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Yeshiva students curate their own family stories
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Yeshiva students curate their own family stories

Reaching beyond Ocean to explore countries around the world, seventh-graders at Hillel Yeshiva put their families’ ancestral legacies on display in the school’s sixth annual Jewish Heritage Fair.

Culminating a two-month research project into their families’ heritage, the students displayed heirlooms and told stories about their families’ deep and sometimes tangled roots.

“Each of the 46 students researched their roots to find out why they’re here at Hillel Yeshiva learning Torah today,” said Rabbi Daniel Davis, middle school assistant principal. “Understanding their background and the struggles of their ancestors helps give them the courage and support to face their own futures and maintain their identity,”

The event was coordinated by middle school teacher Susan Rishty, who entered the students’ findings on MyHeritage.com, a family tree database at the Museum of the Jewish People in Tel Aviv.

Among the countries represented at the fair were Mexico, Syria, Egypt, Morocco, France, Russia, Poland, Turkey, Sudan and England.

“Students and families look forward to this exciting annual event because it lends relevance to the students about their place in this world,” said head of school Dr. Ruth Katz. “It’s not just about learning a chapter of science or English or Bible; it’s the whole package.”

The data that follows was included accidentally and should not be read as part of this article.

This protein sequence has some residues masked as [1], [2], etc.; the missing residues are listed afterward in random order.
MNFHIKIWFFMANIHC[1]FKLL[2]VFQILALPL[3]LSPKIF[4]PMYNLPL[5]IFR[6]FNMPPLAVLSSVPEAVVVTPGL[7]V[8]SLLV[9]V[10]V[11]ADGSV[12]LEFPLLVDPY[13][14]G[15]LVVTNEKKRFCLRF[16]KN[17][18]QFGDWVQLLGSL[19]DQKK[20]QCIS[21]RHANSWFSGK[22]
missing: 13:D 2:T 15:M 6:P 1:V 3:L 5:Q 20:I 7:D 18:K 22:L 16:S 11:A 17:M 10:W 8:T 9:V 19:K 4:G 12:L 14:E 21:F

Seventh-grader Morris Ades of Long Branch traced his heritage back to 1887, when his great-grandfather was a young boy in Aleppo, Syria. “I learned a great deal about my ancestors’ occupations, how they lived, and how they got to America,” he said. “When I have grandchildren I want them to link onto the chain and add more information to the family tree.”

William Wasser of Ocean, 12, went back seven generations, tracing about 250 relatives from Romania, Hungary, Russia, and Austria. He proudly displayed his findings at the fair, including a Passover Haggada that his grandfather received on his bar mitzva from the book’s author, Rabbi Menahem Mendel Kasher.

“My older brother did this project two years ago, but I was too young to pay much attention to it. Now it was exciting to learn about my ancestors and my heritage,” William said.

Parents said they enjoyed the project as much as their children. “Once my son Saul began delving into it and speaking to his grandparents, it brought up a lot of beautiful memories,” said Sally Tawil of Elberon. “It gives the students a better appreciation for what they have and brings the families closer.”

For student Marc Tammam of West Long Branch, the best part of the project was the tangible connection to his past. In his booth he displayed a 65-year-old camera that a German prisoner gave to his grandfather, who was serving as a guard in an Egyptian prison.

“This is a real thing from the war that connects my grandfather and me,” Marc said. “It makes me feel connected to history by holding something from him.”

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